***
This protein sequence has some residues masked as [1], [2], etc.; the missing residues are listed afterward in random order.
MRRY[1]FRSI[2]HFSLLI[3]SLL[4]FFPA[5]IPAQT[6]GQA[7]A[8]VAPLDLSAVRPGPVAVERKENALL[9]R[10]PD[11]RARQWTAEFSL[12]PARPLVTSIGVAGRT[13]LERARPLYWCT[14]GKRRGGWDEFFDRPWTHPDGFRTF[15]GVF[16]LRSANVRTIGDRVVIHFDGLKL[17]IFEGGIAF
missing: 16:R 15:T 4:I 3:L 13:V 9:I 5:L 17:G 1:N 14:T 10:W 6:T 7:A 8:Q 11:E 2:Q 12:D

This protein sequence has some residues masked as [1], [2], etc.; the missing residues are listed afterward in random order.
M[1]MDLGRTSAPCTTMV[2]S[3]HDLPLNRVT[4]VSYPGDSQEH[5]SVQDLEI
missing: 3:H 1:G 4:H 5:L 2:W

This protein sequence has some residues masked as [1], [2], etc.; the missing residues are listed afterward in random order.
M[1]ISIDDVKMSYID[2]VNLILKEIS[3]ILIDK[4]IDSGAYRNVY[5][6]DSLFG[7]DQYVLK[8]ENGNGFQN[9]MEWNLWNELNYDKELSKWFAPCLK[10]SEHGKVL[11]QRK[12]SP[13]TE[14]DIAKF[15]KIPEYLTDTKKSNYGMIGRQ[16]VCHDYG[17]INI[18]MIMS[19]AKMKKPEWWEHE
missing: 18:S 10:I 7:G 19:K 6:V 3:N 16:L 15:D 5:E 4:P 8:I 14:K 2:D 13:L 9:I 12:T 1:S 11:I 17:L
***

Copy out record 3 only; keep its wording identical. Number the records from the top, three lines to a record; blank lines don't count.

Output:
This protein sequence has some residues masked as [1], [2], etc.; the missing residues are listed afterward in random order.
M[1]ISIDDVKMSYID[2]VNLILKEIS[3]ILIDK[4]IDSGAYRNVY[5][6]DSLFG[7]DQYVLK[8]ENGNGFQN[9]MEWNLWNELNYDKELSKWFAPCLK[10]SEHGKVL[11]QRK[12]SP[13]TE[14]DIAKF[15]KIPEYLTDTKKSNYGMIGRQ[16]VCHDYG[17]INI[18]MIMS[19]AKMKKPEWWEHE
missing: 18:S 10:I 7:G 19:K 6:V 3:N 16:L 15:D 5:E 4:P 8:I 14:K 2:D 13:L 9:I 12:T 1:S 11:I 17:L